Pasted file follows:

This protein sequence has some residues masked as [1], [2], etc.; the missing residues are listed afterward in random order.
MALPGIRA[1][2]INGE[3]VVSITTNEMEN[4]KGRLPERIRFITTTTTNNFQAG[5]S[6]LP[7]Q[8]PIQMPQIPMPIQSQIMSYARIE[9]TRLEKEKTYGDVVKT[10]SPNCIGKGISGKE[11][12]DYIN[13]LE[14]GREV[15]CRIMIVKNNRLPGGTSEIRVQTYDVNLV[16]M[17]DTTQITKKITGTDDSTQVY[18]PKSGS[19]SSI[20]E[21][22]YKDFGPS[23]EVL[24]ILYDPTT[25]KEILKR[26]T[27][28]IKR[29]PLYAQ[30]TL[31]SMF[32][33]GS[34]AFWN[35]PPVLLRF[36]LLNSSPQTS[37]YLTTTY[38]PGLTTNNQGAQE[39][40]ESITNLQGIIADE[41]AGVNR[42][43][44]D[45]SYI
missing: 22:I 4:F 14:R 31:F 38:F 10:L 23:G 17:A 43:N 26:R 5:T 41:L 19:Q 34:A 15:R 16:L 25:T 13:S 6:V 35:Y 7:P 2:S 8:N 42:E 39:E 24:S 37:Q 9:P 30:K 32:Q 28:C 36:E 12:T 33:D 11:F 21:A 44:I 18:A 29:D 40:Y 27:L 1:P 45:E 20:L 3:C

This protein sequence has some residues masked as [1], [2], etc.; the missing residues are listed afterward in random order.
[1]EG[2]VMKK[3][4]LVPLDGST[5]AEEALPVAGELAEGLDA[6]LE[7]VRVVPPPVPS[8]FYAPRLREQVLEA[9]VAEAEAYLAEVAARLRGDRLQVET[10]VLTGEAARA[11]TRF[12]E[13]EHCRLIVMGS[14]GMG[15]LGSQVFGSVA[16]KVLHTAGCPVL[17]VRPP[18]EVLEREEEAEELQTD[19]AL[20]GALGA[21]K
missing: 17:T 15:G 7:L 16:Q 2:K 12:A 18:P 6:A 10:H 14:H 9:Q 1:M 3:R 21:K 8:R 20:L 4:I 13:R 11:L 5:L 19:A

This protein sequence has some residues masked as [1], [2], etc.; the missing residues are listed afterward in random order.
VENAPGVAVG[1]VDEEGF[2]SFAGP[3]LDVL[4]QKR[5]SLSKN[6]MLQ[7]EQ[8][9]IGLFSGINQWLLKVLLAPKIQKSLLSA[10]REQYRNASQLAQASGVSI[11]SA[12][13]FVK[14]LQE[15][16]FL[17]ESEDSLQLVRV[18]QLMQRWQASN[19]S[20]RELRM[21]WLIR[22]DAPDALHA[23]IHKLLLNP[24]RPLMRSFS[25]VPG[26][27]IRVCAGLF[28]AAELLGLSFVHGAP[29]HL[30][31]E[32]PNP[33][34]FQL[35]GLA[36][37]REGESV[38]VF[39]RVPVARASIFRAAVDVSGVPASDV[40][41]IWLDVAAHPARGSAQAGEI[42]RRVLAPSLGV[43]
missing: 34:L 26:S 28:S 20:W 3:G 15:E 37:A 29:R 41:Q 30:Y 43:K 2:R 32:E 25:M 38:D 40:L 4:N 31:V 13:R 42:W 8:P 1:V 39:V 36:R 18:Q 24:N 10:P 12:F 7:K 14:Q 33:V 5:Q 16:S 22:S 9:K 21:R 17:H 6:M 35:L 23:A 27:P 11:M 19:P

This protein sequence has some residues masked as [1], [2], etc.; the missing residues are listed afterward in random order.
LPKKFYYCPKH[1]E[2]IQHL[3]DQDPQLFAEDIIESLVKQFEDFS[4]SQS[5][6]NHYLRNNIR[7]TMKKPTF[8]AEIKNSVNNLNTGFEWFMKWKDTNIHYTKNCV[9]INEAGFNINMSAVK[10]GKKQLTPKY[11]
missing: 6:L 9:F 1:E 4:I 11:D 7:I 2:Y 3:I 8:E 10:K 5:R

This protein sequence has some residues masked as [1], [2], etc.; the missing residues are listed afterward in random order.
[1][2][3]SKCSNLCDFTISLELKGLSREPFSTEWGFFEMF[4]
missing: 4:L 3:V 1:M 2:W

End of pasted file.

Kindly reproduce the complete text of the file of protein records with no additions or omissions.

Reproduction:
This protein sequence has some residues masked as [1], [2], etc.; the missing residues are listed afterward in random order.
MALPGIRA[1][2]INGE[3]VVSITTNEMEN[4]KGRLPERIRFITTTTTNNFQAG[5]S[6]LP[7]Q[8]PIQMPQIPMPIQSQIMSYARIE[9]TRLEKEKTYGDVVKT[10]SPNCIGKGISGKE[11][12]DYIN[13]LE[14]GREV[15]CRIMIVKNNRLPGGTSEIRVQTYDVNLV[16]M[17]DTTQITKKITGTDDSTQVY[18]PKSGS[19]SSI[20]E[21][22]YKDFGPS[23]EVL[24]ILYDPTT[25]KEILKR[26]T[27][28]IKR[29]PLYAQ[30]TL[31]SMF[32][33]GS[34]AFWN[35]PPVLLRF[36]LLNSSPQTS[37]YLTTTY[38]PGLTTNNQGAQE[39][40]ESITNLQGIIADE[41]AGVNR[42][43][44]D[45]SYI
missing: 22:I 4:F 14:R 31:F 38:F 10:L 23:G 17:A 43:N 26:R 5:T 41:L 19:Q 34:A 15:R 16:L 25:T 13:S 6:V 35:Y 7:P 2:S 8:N 42:E 39:E 24:S 37:Q 9:P 30:K 32:Q 28:C 36:E 12:T 33:D 11:F 21:A 44:I 18:A 29:D 40:Y 27:L 1:P 45:E 20:L 3:C

This protein sequence has some residues masked as [1], [2], etc.; the missing residues are listed afterward in random order.
[1]EG[2]VMKK[3][4]LVPLDGST[5]AEEALPVAGELAEGLDA[6]LE[7]VRVVPPPVPS[8]FYAPRLREQVLEA[9]VAEAEAYLAEVAARLRGDRLQVET[10]VLTGEAARA[11]TRF[12]E[13]EHCRLIVMGS[14]GMG[15]LGSQVFGSVA[16]KVLHTAGCPVL[17]VRPP[18]EVLEREEEAEELQTD[19]AL[20]GALGA[21]K
missing: 17:T 15:G 7:L 16:Q 2:K 12:A 18:P 6:A 10:H 14:H 9:Q 1:M 3:R 21:K 8:R 20:L 4:I 13:R 11:L 5:L 19:A

This protein sequence has some residues masked as [1], [2], etc.; the missing residues are listed afterward in random order.
VENAPGVAVG[1]VDEEGF[2]SFAGP[3]LDVL[4]QKR[5]SLSKN[6]MLQ[7]EQ[8][9]IGLFSGINQWLLKVLLAPKIQKSLLSA[10]REQYRNASQLAQASGVSI[11]SA[12][13]FVK[14]LQE[15][16]FL[17]ESEDSLQLVRV[18]QLMQRWQASN[19]S[20]RELRM[21]WLIR[22]DAPDALHA[23]IHKLLLNP[24]RPLMRSFS[25]VPG[26][27]IRVCAGLF[28]AAELLGLSFVHGAP[29]HL[30][31]E[32]PNP[33][34]FQL[35]GLA[36][37]REGESV[38]VF[39]RVPVARASIFRAAVDVSGVPASDV[40][41]IWLDVAAHPARGSAQAGEI[42]RRVLAPSLGV[43]
missing: 34:L 26:S 28:S 20:W 3:G 15:E 37:A 29:R 41:Q 30:Y 43:K 2:R 32:E 25:M 38:D 40:L 4:N 31:V 13:R 42:W 8:P 1:V 39:V 36:R 18:Q 24:N 10:P 12:F 7:K 14:Q 33:V 5:Q 16:S 22:S 9:K 21:R 17:H 6:M 35:L 23:A 27:P 11:M 19:P

This protein sequence has some residues masked as [1], [2], etc.; the missing residues are listed afterward in random order.
LPKKFYYCPKH[1]E[2]IQHL[3]DQDPQLFAEDIIESLVKQFEDFS[4]SQS[5][6]NHYLRNNIR[7]TMKKPTF[8]AEIKNSVNNLNTGFEWFMKWKDTNIHYTKNCV[9]INEAGFNINMSAVK[10]GKKQLTPKY[11]
missing: 6:L 9:F 1:E 4:I 11:D 7:I 2:Y 3:I 8:E 10:K 5:R

This protein sequence has some residues masked as [1], [2], etc.; the missing residues are listed afterward in random order.
[1][2][3]SKCSNLCDFTISLELKGLSREPFSTEWGFFEMF[4]
missing: 4:L 3:V 1:M 2:W